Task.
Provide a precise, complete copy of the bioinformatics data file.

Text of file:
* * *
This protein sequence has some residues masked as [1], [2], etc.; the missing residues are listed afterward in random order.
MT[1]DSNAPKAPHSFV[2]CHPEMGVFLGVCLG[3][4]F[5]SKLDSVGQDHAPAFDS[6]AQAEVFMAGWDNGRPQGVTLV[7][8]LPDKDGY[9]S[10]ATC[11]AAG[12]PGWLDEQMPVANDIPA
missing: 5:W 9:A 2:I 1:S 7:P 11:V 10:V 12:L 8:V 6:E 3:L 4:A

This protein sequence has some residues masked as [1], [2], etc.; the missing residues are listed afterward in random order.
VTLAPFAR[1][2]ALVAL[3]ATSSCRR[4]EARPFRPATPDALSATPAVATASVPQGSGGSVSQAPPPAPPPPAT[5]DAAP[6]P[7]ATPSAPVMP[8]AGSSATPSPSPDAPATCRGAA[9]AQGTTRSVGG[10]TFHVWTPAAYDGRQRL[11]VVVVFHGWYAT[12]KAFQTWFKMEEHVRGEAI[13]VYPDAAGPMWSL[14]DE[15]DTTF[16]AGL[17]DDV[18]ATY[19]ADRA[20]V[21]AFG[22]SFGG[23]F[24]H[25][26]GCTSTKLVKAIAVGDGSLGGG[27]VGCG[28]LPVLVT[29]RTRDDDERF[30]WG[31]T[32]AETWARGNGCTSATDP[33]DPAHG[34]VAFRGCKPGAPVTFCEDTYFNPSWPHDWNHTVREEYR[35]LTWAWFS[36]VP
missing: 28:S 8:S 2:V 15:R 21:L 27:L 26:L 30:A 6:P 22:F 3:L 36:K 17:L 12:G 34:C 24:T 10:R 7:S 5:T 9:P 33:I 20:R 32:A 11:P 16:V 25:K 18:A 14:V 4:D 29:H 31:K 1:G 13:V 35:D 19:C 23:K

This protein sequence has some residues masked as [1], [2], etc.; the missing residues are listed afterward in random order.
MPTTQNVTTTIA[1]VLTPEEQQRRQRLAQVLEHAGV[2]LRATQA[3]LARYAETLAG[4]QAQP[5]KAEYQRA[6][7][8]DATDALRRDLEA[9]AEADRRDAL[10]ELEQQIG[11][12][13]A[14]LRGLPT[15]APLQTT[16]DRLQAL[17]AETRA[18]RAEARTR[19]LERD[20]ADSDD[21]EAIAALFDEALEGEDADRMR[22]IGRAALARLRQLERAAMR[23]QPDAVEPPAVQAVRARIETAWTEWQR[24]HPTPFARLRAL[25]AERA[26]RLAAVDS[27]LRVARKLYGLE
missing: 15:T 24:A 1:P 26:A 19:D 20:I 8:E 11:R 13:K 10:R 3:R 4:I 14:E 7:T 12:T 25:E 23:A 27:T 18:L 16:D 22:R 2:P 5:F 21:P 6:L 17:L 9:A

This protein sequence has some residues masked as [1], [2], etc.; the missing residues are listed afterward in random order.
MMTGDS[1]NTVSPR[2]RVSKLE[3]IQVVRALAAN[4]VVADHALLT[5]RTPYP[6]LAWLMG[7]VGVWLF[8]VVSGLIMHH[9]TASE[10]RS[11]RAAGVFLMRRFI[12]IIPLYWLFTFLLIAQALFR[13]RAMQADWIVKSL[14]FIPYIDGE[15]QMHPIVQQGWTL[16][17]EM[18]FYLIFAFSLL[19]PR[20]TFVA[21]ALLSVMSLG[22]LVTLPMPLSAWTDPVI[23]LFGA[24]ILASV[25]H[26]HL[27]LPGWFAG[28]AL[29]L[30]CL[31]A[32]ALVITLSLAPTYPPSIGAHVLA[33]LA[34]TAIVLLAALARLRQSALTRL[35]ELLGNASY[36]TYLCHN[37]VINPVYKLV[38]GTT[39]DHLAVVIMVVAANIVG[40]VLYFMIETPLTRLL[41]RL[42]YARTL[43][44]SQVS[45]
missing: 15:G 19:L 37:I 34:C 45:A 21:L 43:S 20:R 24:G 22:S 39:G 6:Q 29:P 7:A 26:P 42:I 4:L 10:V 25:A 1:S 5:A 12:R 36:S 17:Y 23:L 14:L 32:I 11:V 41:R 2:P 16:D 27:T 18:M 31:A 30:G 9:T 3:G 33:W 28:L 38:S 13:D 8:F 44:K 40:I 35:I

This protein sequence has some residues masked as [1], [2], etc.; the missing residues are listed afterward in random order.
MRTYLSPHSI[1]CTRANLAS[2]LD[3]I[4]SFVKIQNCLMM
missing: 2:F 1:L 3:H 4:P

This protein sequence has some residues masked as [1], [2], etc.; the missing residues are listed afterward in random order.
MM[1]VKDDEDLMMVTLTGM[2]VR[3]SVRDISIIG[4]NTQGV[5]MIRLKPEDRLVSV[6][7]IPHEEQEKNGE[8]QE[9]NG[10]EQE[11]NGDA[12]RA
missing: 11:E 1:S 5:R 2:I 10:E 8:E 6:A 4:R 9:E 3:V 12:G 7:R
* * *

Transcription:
This protein sequence has some residues masked as [1], [2], etc.; the missing residues are listed afterward in random order.
MT[1]DSNAPKAPHSFV[2]CHPEMGVFLGVCLG[3][4]F[5]SKLDSVGQDHAPAFDS[6]AQAEVFMAGWDNGRPQGVTLV[7][8]LPDKDGY[9]S[10]ATC[11]AAG[12]PGWLDEQMPVANDIPA
missing: 5:W 9:A 2:I 1:S 7:P 11:V 10:V 12:L 8:V 6:E 3:L 4:A

This protein sequence has some residues masked as [1], [2], etc.; the missing residues are listed afterward in random order.
VTLAPFAR[1][2]ALVAL[3]ATSSCRR[4]EARPFRPATPDALSATPAVATASVPQGSGGSVSQAPPPAPPPPAT[5]DAAP[6]P[7]ATPSAPVMP[8]AGSSATPSPSPDAPATCRGAA[9]AQGTTRSVGG[10]TFHVWTPAAYDGRQRL[11]VVVVFHGWYAT[12]KAFQTWFKMEEHVRGEAI[13]VYPDAAGPMWSL[14]DE[15]DTTF[16]AGL[17]DDV[18]ATY[19]ADRA[20]V[21]AFG[22]SFGG[23]F[24]H[25][26]GCTSTKLVKAIAVGDGSLGGG[27]VGCG[28]LPVLVT[29]RTRDDDERF[30]WG[31]T[32]AETWARGNGCTSATDP[33]DPAHG[34]VAFRGCKPGAPVTFCEDTYFNPSWPHDWNHTVREEYR[35]LTWAWFS[36]VP
missing: 28:S 8:S 2:V 15:R 21:L 27:L 26:L 30:A 6:P 22:F 3:L 36:K 17:L 12:G 34:C 24:T 10:R 7:S 5:T 9:P 33:I 20:R 32:A 11:P 16:V 25:K 18:A 14:V 4:D 29:H 31:K 1:G 13:V 35:D 19:C 23:K

This protein sequence has some residues masked as [1], [2], etc.; the missing residues are listed afterward in random order.
MPTTQNVTTTIA[1]VLTPEEQQRRQRLAQVLEHAGV[2]LRATQA[3]LARYAETLAG[4]QAQP[5]KAEYQRA[6][7][8]DATDALRRDLEA[9]AEADRRDAL[10]ELEQQIG[11][12][13]A[14]LRGLPT[15]APLQTT[16]DRLQAL[17]AETRA[18]RAEARTR[19]LERD[20]ADSDD[21]EAIAALFDEALEGEDADRMR[22]IGRAALARLRQLERAAMR[23]QPDAVEPPAVQAVRARIETAWTEWQR[24]HPTPFARLRAL[25]AERA[26]RLAAVDS[27]LRVARKLYGLE
missing: 15:T 24:A 1:P 26:A 19:D 20:I 8:E 11:R 13:K 10:R 3:R 4:I 14:E 7:T 12:T 25:E 23:A 27:T 18:L 16:D 22:R 2:P 5:F 21:P 6:L 17:L 9:A

This protein sequence has some residues masked as [1], [2], etc.; the missing residues are listed afterward in random order.
MMTGDS[1]NTVSPR[2]RVSKLE[3]IQVVRALAAN[4]VVADHALLT[5]RTPYP[6]LAWLMG[7]VGVWLF[8]VVSGLIMHH[9]TASE[10]RS[11]RAAGVFLMRRFI[12]IIPLYWLFTFLLIAQALFR[13]RAMQADWIVKSL[14]FIPYIDGE[15]QMHPIVQQGWTL[16][17]EM[18]FYLIFAFSLL[19]PR[20]TFVA[21]ALLSVMSLG[22]LVTLPMPLSAWTDPVI[23]LFGA[24]ILASV[25]H[26]HL[27]LPGWFAG[28]AL[29]L[30]CL[31]A[32]ALVITLSLAPTYPPSIGAHVLA[33]LA[34]TAIVLLAALARLRQSALTRL[35]ELLGNASY[36]TYLCHN[37]VINPVYKLV[38]GTT[39]DHLAVVIMVVAANIVG[40]VLYFMIETPLTRLL[41]RL[42]YARTL[43][44]SQVS[45]
missing: 15:G 19:L 37:I 34:C 45:A 21:L 43:S 20:R 24:G 22:S 39:G 6:Q 29:P 7:A 26:P 42:I 4:L 10:V 25:A 1:S 5:A 12:R 36:S 17:Y 23:L 14:L 32:I 11:V 41:R 2:P 16:D 27:T 18:M 31:A 30:G 9:T 3:G 33:W 28:L 38:S 13:D 8:F 44:K 40:I 35:I

This protein sequence has some residues masked as [1], [2], etc.; the missing residues are listed afterward in random order.
MRTYLSPHSI[1]CTRANLAS[2]LD[3]I[4]SFVKIQNCLMM
missing: 2:F 1:L 3:H 4:P

This protein sequence has some residues masked as [1], [2], etc.; the missing residues are listed afterward in random order.
MM[1]VKDDEDLMMVTLTGM[2]VR[3]SVRDISIIG[4]NTQGV[5]MIRLKPEDRLVSV[6][7]IPHEEQEKNGE[8]QE[9]NG[10]EQE[11]NGDA[12]RA
missing: 11:E 1:S 5:R 2:I 10:E 8:E 6:A 4:R 9:E 3:V 12:G 7:R